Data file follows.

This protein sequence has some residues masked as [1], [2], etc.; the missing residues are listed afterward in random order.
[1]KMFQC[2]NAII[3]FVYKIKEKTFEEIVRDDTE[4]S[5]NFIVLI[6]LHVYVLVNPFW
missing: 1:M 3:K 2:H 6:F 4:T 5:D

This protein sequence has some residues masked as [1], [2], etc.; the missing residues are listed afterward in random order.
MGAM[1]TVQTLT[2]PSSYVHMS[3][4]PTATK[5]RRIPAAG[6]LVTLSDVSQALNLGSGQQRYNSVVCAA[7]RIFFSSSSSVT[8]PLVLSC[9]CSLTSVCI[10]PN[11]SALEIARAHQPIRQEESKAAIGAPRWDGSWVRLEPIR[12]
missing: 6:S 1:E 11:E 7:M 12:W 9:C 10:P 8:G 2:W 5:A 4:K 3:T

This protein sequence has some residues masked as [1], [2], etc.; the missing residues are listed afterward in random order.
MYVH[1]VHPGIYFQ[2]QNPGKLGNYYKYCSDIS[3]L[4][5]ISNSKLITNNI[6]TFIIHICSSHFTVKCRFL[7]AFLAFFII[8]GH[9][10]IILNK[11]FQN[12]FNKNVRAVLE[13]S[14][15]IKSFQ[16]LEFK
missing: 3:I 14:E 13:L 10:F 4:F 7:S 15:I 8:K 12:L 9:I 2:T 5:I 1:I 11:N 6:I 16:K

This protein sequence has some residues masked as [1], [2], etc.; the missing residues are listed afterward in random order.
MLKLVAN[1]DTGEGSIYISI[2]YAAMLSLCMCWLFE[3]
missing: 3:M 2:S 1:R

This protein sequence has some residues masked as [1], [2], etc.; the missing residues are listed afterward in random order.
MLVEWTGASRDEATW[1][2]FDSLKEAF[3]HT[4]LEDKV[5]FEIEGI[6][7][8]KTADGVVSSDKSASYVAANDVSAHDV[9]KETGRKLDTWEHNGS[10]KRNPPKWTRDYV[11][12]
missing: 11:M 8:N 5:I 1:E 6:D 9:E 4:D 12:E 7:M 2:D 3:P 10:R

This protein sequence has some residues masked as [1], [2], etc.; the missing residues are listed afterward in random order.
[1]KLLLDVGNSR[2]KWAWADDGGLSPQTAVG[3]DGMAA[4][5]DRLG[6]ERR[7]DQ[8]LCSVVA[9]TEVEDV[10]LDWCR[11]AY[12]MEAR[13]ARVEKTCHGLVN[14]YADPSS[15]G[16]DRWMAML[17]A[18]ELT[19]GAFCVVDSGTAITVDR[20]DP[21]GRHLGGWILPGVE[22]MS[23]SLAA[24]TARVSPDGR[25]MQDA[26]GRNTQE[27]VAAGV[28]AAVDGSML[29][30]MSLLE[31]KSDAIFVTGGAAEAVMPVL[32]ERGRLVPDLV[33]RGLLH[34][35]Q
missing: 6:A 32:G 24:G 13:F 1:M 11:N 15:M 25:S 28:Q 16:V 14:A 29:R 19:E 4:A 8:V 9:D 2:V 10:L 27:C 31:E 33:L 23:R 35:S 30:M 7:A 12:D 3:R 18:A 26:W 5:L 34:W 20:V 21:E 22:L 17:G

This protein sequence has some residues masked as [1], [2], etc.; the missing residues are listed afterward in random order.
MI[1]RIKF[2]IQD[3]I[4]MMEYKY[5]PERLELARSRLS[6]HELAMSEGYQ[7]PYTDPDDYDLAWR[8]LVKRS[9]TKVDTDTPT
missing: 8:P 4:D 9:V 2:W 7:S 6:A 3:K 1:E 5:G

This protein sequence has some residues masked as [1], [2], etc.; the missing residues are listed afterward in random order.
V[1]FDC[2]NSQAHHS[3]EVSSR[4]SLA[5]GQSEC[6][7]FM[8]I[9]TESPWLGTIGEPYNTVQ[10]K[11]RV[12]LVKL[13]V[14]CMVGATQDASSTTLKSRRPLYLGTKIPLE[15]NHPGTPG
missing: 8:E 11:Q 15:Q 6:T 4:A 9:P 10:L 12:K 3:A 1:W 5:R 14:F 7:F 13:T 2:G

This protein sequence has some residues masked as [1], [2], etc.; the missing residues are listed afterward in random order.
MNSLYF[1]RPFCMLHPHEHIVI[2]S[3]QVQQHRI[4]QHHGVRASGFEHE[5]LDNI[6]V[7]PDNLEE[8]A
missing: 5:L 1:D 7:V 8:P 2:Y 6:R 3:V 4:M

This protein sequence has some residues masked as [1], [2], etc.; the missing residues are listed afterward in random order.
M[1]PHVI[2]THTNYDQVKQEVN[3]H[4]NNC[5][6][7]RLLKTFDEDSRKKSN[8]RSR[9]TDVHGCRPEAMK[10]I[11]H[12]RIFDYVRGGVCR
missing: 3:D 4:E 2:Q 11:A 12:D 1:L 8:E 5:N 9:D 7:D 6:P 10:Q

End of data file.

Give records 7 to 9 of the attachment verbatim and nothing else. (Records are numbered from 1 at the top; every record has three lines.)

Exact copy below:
This protein sequence has some residues masked as [1], [2], etc.; the missing residues are listed afterward in random order.
MI[1]RIKF[2]IQD[3]I[4]MMEYKY[5]PERLELARSRLS[6]HELAMSEGYQ[7]PYTDPDDYDLAWR[8]LVKRS[9]TKVDTDTPT
missing: 8:P 4:D 9:V 2:W 7:S 6:A 3:K 1:E 5:G

This protein sequence has some residues masked as [1], [2], etc.; the missing residues are listed afterward in random order.
V[1]FDC[2]NSQAHHS[3]EVSSR[4]SLA[5]GQSEC[6][7]FM[8]I[9]TESPWLGTIGEPYNTVQ[10]K[11]RV[12]LVKL[13]V[14]CMVGATQDASSTTLKSRRPLYLGTKIPLE[15]NHPGTPG
missing: 8:E 11:Q 15:Q 6:T 4:A 9:P 10:L 12:K 3:A 1:W 5:R 14:F 7:F 13:T 2:G

This protein sequence has some residues masked as [1], [2], etc.; the missing residues are listed afterward in random order.
MNSLYF[1]RPFCMLHPHEHIVI[2]S[3]QVQQHRI[4]QHHGVRASGFEHE[5]LDNI[6]V[7]PDNLEE[8]A
missing: 5:L 1:D 7:V 8:P 2:Y 6:R 3:V 4:M